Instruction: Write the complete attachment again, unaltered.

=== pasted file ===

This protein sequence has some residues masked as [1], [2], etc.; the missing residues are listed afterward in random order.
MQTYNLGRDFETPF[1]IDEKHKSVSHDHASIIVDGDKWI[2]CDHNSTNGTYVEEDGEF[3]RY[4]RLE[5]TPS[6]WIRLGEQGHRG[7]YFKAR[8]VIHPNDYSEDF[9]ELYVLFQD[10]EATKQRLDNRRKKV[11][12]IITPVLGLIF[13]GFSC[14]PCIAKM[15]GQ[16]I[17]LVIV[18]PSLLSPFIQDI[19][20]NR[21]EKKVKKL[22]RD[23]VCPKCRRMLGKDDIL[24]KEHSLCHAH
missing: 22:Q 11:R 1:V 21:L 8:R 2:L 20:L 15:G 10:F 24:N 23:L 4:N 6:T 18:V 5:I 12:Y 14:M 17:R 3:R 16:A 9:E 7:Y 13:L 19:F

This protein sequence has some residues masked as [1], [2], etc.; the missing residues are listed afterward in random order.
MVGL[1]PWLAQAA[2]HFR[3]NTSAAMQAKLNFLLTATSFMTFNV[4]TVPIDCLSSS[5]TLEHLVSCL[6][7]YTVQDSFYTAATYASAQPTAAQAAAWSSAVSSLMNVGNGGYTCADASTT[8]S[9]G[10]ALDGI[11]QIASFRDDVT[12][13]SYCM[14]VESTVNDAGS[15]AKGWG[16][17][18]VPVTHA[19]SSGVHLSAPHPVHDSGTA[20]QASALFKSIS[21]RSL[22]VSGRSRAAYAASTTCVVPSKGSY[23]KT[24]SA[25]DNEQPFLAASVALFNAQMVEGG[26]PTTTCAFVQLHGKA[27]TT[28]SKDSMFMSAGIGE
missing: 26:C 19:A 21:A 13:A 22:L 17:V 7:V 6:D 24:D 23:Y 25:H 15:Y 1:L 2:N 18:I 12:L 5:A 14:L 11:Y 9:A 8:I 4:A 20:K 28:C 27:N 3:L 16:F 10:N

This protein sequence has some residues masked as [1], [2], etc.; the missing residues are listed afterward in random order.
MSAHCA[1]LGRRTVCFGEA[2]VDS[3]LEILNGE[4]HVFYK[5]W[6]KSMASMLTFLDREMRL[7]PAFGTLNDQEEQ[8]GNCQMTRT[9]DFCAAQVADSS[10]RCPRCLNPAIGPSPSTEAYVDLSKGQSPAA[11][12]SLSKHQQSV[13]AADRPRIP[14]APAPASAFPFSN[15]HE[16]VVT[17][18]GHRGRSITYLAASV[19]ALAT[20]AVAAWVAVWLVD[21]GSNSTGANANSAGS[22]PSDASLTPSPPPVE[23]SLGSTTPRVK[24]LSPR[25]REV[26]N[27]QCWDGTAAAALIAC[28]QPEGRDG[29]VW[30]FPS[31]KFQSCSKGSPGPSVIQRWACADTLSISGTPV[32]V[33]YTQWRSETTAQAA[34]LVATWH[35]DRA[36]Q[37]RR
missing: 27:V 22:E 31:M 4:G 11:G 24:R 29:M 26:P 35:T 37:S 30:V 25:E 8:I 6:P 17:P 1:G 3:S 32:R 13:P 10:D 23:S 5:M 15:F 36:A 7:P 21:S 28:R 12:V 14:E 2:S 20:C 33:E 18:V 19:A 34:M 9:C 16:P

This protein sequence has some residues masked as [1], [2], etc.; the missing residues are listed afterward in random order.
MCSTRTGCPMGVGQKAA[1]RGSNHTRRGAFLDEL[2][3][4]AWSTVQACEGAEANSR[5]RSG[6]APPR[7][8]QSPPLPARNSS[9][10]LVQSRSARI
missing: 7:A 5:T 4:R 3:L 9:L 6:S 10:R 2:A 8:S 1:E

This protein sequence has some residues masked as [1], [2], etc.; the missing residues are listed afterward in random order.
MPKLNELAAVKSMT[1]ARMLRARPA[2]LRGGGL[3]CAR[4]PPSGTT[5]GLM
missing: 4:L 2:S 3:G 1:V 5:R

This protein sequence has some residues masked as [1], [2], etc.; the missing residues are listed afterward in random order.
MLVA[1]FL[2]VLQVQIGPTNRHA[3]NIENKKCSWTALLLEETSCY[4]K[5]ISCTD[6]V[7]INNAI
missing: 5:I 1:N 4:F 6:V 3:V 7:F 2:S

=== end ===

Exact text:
This protein sequence has some residues masked as [1], [2], etc.; the missing residues are listed afterward in random order.
MQTYNLGRDFETPF[1]IDEKHKSVSHDHASIIVDGDKWI[2]CDHNSTNGTYVEEDGEF[3]RY[4]RLE[5]TPS[6]WIRLGEQGHRG[7]YFKAR[8]VIHPNDYSEDF[9]ELYVLFQD[10]EATKQRLDNRRKKV[11][12]IITPVLGLIF[13]GFSC[14]PCIAKM[15]GQ[16]I[17]LVIV[18]PSLLSPFIQDI[19][20]NR[21]EKKVKKL[22]RD[23]VCPKCRRMLGKDDIL[24]KEHSLCHAH
missing: 22:Q 11:R 1:V 21:L 8:R 2:L 20:L 15:G 10:F 24:N 23:L 4:N 6:T 18:V 5:I 12:Y 14:M 17:R 3:R 16:A 9:E 7:Y 13:L 19:F

This protein sequence has some residues masked as [1], [2], etc.; the missing residues are listed afterward in random order.
MVGL[1]PWLAQAA[2]HFR[3]NTSAAMQAKLNFLLTATSFMTFNV[4]TVPIDCLSSS[5]TLEHLVSCL[6][7]YTVQDSFYTAATYASAQPTAAQAAAWSSAVSSLMNVGNGGYTCADASTT[8]S[9]G[10]ALDGI[11]QIASFRDDVT[12][13]SYCM[14]VESTVNDAGS[15]AKGWG[16][17][18]VPVTHA[19]SSGVHLSAPHPVHDSGTA[20]QASALFKSIS[21]RSL[22]VSGRSRAAYAASTTCVVPSKGSY[23]KT[24]SA[25]DNEQPFLAASVALFNAQMVEGG[26]PTTTCAFVQLHGKA[27]TT[28]SKDSMFMSAGIGE
missing: 26:C 19:A 21:A 13:A 22:L 17:V 7:V 6:D 24:D 23:Y 25:H 15:Y 1:L 2:N 18:I 12:L 5:A 14:L 11:Y 9:A 8:I 4:A 20:K 28:C 27:N 3:L 16:F 10:N

This protein sequence has some residues masked as [1], [2], etc.; the missing residues are listed afterward in random order.
MSAHCA[1]LGRRTVCFGEA[2]VDS[3]LEILNGE[4]HVFYK[5]W[6]KSMASMLTFLDREMRL[7]PAFGTLNDQEEQ[8]GNCQMTRT[9]DFCAAQVADSS[10]RCPRCLNPAIGPSPSTEAYVDLSKGQSPAA[11][12]SLSKHQQSV[13]AADRPRIP[14]APAPASAFPFSN[15]HE[16]VVT[17][18]GHRGRSITYLAASV[19]ALAT[20]AVAAWVAVWLVD[21]GSNSTGANANSAGS[22]PSDASLTPSPPPVE[23]SLGSTTPRVK[24]LSPR[25]REV[26]N[27]QCWDGTAAAALIAC[28]QPEGRDG[29]VW[30]FPS[31]KFQSCSKGSPGPSVIQRWACADTLSISGTPV[32]V[33]YTQWRSETTAQAA[34]LVATWH[35]DRA[36]Q[37]RR
missing: 27:V 22:E 31:M 4:G 11:G 24:R 29:M 26:P 35:T 37:S 30:V 25:E 8:I 6:P 17:P 1:G 3:S 32:R 13:P 10:D 23:S 5:M 15:F 36:A 7:P 21:S 28:R 12:V 14:E 2:S 20:C 33:E 18:V 19:A 34:M 9:C 16:P

This protein sequence has some residues masked as [1], [2], etc.; the missing residues are listed afterward in random order.
MCSTRTGCPMGVGQKAA[1]RGSNHTRRGAFLDEL[2][3][4]AWSTVQACEGAEANSR[5]RSG[6]APPR[7][8]QSPPLPARNSS[9][10]LVQSRSARI
missing: 7:A 5:T 4:R 3:L 9:L 6:S 10:R 2:A 8:S 1:E

This protein sequence has some residues masked as [1], [2], etc.; the missing residues are listed afterward in random order.
MPKLNELAAVKSMT[1]ARMLRARPA[2]LRGGGL[3]CAR[4]PPSGTT[5]GLM
missing: 4:L 2:S 3:G 1:V 5:R

This protein sequence has some residues masked as [1], [2], etc.; the missing residues are listed afterward in random order.
MLVA[1]FL[2]VLQVQIGPTNRHA[3]NIENKKCSWTALLLEETSCY[4]K[5]ISCTD[6]V[7]INNAI
missing: 5:I 1:N 4:F 6:V 3:V 7:F 2:S